Looking for Love… IPO and the tech sector

VA Angels’ CEO Randy Thompson writes a column for the Calgary Herald. Here is one of the articles.

March 17, 2013. 6:37 pm • Section: Business, Technology

Congratulations must go out the Alberta Deal Generator Angel group and the new-ish junior stock exchange the CNSX. They announced a partnership that is intended to kick start the technology IPO market which truthfully has been dormant for almost a decade. There are other angels that deserve some applause for making this a liquidity alternative for private money, and they include Mike Volker (truly the Gandalf of the formal Angel space in Canada) who has had a Green Energy fund on the TSV for almost five years, and to new comer and super angel Mike Edwards who has given investors a chance to invest in startups in a public vehicle called LX Ventures.

Why is this good news? Well as an entrepreneur you have noticed for some time how stingy the investment community is with their valuation of your endeavor. This is not to go all Kevin O’Leary over your baby, but instead it reflects that for a very long time, almost back to the Internet bubble of the 1.0 variety, liquidity for investors only comes in one flavor. A decade of acquisition, acquisition, and more of the same, with a decade of declining purchase prices to go with the “only one exit strategy” problem.

In 2007, Venture Beat magazine statistics revealed that 75% of all the exits (US Based) in ICT (Information, Communication Technology) and Bio were between $75 and $105 million. Last year at Banff Venture Forum, speaker Randy Smerik noted that 80% of the ICT exits were done by Google, and those exits averaged in around the 20m mark. The other side of that equation is important to note though – in 2007 the average company raised $31 million to get that $100 million exit, and todays Internet and Mobile aps are taking an order of magnitude less than that amount! But the point is still an important one, which angels are reflecting that with only one methodology to get an exit, they as an asset group are giving lower valuations to their portfolio companies.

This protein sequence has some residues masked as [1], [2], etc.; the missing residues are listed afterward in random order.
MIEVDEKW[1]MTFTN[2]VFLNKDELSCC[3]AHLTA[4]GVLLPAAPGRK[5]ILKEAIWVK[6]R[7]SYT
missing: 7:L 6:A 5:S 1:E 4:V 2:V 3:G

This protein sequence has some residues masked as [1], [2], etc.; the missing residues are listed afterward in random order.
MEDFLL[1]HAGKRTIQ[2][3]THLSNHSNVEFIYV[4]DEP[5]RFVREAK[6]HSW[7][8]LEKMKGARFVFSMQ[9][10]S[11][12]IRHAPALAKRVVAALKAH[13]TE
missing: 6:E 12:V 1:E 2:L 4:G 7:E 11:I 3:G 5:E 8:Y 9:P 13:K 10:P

There is no doubt that Sarbanes Oxley has done a lot of damage to the state of the IPO market, even though it has saved my Grandmother from investing in more Enron. The costs of going public are onerous, the reporting stringent, and the companies we see in the US using the public markets are having to wait until getting a heady market cap before the liquidity of the public markets makes any sense for their investors. Again using US data, in 2012 only 94 operating companies went to IPO, and that includes some major outliers in the tech world such as Facebook, Living Social, Fisker, Yelp and Kayak. I haven’t taken the time to add up the collective market cap of these five companies, but the numbers aren’t small, and in fact companies like Second Market have been created to establish “private stock markets” for private investors wanting out before the billion dollar market cap occurs. I expect we will continue to see more activity in the private stock market space if the rules aren’t relaxed.

In Canada the situation is actually worse. With the large banks now owning the major stock exchange, there is even less of a need to see the regulatory environment go a “little more cowboy”. I think this may be arduous, but one pundit last week went as far as to say that the banks were pushing clients into managed wealth products like mutual funds and away from buying stock, creating a situation where the banks owned the large funds trading the stock as well as the board. In other words, a world of wealth managers as opposed to innovators and new venture developers.

It’s not all doom and gloom, but I wouldn’t expect the IPO market to go back to the heady days of 1997-2001 anytime soon, measured in half decades not years. There are some promising exceptions for angel and private investors, and I am impressed that brokers and private investors are starting to get together more and talk about alternative solutions to the current state. But like the song says, investors looking for love have had the public markets in the “wrong places” category for quite some time. Angels are out looking for the bar where Google or your favourite PE fund is hanging at.

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